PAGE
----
An emerging paradigm for treating patients with epidural spinal cord compression (ESCC) caused by metastatic tumors is surgical decompression and stabilization, followed by stereotactic radiosurgery. In the setting of rapid progressive disease, interruption or delay in return to systemic treatment can lead to a negative impact in overall survival. To overcome this limitation, the authors introduce the use of spinal laser interstitial thermotherapy (sLITT) in association with percutaneous spinal stabilization to facilitate a rapid return to oncological treatment.
The authors retrospectively reviewed a consecutive series of patients with ESCC and spinal instability who were considered to be poor surgical candidates and instead were treated with sLITT and percutaneous spinal stabilization. Demographic data, Spine Instability Neoplastic Scale score, degree of epidural compression before and after the procedure, length of hospital stay, and time to return to oncological treatment were analyzed.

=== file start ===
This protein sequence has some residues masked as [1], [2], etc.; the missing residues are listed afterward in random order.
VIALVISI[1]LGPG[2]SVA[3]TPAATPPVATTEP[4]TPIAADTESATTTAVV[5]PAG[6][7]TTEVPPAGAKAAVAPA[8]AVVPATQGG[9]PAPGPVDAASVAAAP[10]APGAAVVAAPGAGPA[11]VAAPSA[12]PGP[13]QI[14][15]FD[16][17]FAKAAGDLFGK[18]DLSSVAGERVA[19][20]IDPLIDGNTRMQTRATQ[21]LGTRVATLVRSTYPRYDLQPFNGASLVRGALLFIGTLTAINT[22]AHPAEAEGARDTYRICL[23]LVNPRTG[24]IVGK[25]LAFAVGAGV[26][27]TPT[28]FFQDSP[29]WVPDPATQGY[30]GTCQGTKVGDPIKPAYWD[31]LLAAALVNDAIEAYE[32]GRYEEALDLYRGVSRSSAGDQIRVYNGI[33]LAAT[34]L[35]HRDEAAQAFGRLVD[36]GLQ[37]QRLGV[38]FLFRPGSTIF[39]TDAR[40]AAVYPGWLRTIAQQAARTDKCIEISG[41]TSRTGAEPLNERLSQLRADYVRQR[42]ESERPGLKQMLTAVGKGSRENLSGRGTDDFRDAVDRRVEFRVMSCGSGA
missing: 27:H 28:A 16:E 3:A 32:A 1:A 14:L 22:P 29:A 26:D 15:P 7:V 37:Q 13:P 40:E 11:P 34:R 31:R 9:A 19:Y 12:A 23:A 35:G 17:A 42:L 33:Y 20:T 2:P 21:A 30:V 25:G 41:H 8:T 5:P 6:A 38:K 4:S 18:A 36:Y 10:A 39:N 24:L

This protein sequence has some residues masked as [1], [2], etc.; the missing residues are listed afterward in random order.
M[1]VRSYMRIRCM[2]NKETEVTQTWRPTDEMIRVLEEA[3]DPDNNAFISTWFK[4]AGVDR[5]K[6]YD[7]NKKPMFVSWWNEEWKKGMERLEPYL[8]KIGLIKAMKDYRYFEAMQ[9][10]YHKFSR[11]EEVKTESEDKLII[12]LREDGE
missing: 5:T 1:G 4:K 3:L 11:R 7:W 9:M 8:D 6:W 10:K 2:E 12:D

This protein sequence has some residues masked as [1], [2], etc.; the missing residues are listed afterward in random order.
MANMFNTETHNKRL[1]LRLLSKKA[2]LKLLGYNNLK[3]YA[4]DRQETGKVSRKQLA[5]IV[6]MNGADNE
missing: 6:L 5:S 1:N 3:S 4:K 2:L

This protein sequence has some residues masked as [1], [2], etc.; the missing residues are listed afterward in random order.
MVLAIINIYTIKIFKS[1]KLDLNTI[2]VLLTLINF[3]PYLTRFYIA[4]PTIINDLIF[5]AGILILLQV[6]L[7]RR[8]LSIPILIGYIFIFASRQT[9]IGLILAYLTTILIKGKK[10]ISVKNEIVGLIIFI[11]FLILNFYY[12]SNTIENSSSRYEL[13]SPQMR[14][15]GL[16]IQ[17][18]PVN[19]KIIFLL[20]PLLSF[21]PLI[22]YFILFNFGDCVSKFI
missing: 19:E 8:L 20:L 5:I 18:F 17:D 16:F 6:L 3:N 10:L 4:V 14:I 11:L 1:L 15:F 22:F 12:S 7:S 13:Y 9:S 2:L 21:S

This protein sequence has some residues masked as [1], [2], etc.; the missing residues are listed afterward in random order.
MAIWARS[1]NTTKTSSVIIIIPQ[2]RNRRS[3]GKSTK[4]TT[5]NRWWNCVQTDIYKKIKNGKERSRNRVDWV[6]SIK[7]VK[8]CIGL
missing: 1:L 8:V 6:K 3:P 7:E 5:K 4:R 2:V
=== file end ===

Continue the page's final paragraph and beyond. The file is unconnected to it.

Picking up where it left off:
Eight patients were treated with thermal ablation and percutaneous spinal stabilization. The primary tumors included melanoma (n = 3), lung (n = 3), thyroid (n = 1), and renal cell carcinoma (n = 1). The median Karnofsky Performance Scale score before and after the procedure was 60, and the median hospital stay was 5 days (range 3–18 days). The median Spine Instability Neoplastic Scale score was 13 (range 12–16). The mean modified postoperative ESCC score (2.75 ± 0.37) was significantly lower than the preoperative score (4.5 ± 0.27) (Mann-Whitney test, p = 0.0044). The median time to return to oncological treatment was 5 days (range 3–10 days).
The authors present the first cohort of sLITT associated with a percutaneous spinal stabilization for the treatment of ESCC and spinal instability. This minimally invasive technique can allow a faster recovery without prejudice of adjuvant systemic treatment, with adequate local control and spinal stabilization.